On the seats of the Extinction Rebellion bus, transporting activists to yesterday’s blockade of Ineos, there were letters of solidarity.

They thanked the campaigners and shared the proverb: “We do not inherit the planet from our ancestors, we borrow it from our children.”

It was 4.30am on a dreich dark morning, when the Glasgow crew headed to the direct action against Ineos – Scotland’s worst climate polluter.

The night before, I joined a final virtual briefing, where a selection of talking heads spoke of pre-action nerves and the stark choice of wearing a nappy or peeing in a bucket during the planned 12-hour protest.

Extinction Rebellion activists block entrances to the Ineos refinery.

The precision of their planning was masterful, the teamwork flawless.

I found the “rebels”, as they are known, sincere in their motives and an eclectic bunch including a young postman, a middle-aged nurse, a care worker and students.

More than 40 of the climate change campaigners came from all corners of Scotland to draw attention to what they claim is an assault by Ineos on the planet.

As a movement, Extinction Rebellion has succeeded in creating headlines around climate change – but their detractors claim their disruptive actions have polarised the public, punishing commuters and the taxpayer.

Yesterday, the movement’s Scots wing were keen to avoid alienating the public and they had factored in a diversion route to allow the majority of traffic to flow unhindered.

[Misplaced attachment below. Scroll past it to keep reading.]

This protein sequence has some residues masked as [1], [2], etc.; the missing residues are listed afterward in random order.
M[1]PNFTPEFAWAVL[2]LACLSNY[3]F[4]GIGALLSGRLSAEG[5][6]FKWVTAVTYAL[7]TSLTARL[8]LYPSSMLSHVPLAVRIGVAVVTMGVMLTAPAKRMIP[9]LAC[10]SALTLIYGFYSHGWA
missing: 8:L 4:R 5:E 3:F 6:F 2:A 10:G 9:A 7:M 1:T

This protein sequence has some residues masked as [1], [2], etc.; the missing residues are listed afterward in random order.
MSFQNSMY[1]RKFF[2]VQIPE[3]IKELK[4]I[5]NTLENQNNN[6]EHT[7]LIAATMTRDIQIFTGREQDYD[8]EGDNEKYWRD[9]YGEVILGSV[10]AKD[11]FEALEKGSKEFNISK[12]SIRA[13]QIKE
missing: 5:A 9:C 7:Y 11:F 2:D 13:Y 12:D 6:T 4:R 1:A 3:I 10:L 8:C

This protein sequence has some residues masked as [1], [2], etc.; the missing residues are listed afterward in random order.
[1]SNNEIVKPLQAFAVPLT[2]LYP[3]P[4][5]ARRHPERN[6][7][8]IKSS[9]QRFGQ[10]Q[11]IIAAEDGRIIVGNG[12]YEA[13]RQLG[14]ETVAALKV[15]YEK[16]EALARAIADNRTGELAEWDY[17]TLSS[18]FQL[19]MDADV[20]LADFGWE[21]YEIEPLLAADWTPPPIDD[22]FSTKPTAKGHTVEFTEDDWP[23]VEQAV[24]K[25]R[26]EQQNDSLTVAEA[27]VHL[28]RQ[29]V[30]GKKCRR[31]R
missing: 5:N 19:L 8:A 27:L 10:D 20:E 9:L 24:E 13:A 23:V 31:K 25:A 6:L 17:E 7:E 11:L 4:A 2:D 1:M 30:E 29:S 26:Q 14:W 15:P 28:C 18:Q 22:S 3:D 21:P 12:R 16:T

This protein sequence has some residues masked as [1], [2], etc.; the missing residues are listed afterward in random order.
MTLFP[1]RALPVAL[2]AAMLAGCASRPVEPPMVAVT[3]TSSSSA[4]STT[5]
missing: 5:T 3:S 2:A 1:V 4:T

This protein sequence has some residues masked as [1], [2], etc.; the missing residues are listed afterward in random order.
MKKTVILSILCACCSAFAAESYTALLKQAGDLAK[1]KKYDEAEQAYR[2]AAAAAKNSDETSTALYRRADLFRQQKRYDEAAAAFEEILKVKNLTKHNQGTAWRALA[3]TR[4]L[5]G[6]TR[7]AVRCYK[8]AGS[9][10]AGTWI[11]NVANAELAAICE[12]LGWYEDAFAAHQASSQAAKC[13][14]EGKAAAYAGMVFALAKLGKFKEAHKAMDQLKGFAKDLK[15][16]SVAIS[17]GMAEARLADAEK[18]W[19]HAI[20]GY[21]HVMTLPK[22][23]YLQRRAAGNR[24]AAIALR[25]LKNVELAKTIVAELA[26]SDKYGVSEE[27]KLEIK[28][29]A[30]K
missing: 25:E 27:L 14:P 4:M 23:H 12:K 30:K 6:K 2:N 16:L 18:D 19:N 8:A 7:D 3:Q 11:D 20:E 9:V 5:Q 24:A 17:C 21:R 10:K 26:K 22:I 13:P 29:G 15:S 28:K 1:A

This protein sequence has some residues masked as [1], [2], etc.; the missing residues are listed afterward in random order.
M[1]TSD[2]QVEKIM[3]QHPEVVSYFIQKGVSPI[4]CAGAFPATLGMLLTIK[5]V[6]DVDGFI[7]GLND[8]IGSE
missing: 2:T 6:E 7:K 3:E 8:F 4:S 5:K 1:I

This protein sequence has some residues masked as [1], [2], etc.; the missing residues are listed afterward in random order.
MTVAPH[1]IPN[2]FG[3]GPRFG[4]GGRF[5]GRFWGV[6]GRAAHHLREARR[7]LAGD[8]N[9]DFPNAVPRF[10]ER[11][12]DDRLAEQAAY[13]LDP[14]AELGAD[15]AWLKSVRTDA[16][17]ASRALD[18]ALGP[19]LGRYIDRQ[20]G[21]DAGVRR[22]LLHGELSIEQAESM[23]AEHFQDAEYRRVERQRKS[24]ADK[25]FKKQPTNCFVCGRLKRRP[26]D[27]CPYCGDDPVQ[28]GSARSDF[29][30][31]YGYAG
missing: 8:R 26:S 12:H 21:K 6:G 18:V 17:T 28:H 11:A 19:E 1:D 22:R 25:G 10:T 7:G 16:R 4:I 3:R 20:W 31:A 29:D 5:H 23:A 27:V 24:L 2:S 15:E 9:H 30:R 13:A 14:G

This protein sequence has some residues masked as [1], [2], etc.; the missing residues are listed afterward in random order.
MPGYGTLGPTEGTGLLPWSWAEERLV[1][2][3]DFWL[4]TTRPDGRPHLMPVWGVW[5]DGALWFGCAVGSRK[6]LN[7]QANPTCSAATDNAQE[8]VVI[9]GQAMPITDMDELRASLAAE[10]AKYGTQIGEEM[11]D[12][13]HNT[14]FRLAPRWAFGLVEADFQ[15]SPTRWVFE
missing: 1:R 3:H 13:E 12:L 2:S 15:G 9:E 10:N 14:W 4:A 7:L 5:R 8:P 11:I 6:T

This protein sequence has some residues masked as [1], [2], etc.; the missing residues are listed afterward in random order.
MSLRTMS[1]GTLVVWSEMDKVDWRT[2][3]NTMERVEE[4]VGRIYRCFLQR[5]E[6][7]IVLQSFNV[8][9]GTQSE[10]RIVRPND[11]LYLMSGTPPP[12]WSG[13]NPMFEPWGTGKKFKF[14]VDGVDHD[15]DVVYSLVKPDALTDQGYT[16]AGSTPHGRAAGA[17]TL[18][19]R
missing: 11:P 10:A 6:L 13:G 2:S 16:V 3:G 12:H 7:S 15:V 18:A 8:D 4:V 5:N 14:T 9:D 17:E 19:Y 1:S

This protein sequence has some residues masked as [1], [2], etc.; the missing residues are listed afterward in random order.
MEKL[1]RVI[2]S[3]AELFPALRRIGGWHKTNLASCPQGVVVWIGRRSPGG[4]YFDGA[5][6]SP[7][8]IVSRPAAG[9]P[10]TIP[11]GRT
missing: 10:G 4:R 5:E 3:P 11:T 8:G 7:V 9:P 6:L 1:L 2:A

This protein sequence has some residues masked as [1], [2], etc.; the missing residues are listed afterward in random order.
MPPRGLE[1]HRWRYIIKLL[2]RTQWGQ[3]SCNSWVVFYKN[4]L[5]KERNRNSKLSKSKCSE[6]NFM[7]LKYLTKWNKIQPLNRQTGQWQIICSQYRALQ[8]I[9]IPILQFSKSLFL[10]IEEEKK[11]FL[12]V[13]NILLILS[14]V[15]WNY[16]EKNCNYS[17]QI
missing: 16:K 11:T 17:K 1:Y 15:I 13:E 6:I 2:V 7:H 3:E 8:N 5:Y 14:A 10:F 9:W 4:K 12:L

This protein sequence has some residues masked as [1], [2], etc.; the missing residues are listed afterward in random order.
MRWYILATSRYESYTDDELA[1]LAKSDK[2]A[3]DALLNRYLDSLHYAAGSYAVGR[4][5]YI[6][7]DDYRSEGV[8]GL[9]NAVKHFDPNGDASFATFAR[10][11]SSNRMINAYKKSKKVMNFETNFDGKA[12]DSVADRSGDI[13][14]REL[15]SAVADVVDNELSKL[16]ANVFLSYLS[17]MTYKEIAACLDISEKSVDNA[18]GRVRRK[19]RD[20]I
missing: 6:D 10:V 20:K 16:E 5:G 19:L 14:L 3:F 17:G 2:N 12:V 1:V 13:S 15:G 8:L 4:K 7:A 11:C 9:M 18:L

The campaigners claim that though their action may cause a stink, it is nothing to the stench of the 3.2million tonnes of carbon dioxide pollution Ineos spews into the air.

The logistics of yesterday’s direct action felt daunting.

The equipment needed ranged from burner phones, hi-vis jackets and costumes to chains, locks and their iconic purple boat, Amal Gous.

Who was making banners? What colours and wording? Would it work if they changed the “O” in Ineos to a skull for bunting on the boat?

Volunteers included frontline “arrestables”, willing to go to jail if necessary. In their pockets they had
“bust cards” with legal advice and a lawyer’s number.

Extinction Rebellion activists block entrances to Ineos refinery.

Welfare officers, were on hand for sickness and emotional support and their task was to meet any arrestees on release with their favourite foods and a ride home.

There were legal observers, police liaison and de-escalation officers, key to a non-violent action group.

In line with the “buddy system”, I followed David Carruth, 29, a rural postman, an arrestable, whose role was to lock himself to the trailer under the Amal Gous.

He said he didn’t want to be arrested but felt that it was a necessary risk to push the action to its desired impact. He had already picked Maltesers and Irn-Bru for his release if the worst happened.

David grew up working on his grandparents’ small dairy farms in Renfrewshire, always outside climbing trees and seeking out ants under rocks.

He said: “When I am asked when I started caring about the planet, I question when other people stopped.”

In the last few years, he has visited conservation projects and worked with the Trees Foundation in the Amazon. The day before the action, he was tree planting in Renfrewshire.

He said: “In conservation projects, I saw species on the brink of extinction. In all good moral conscience when you know what’s happening, you have to act.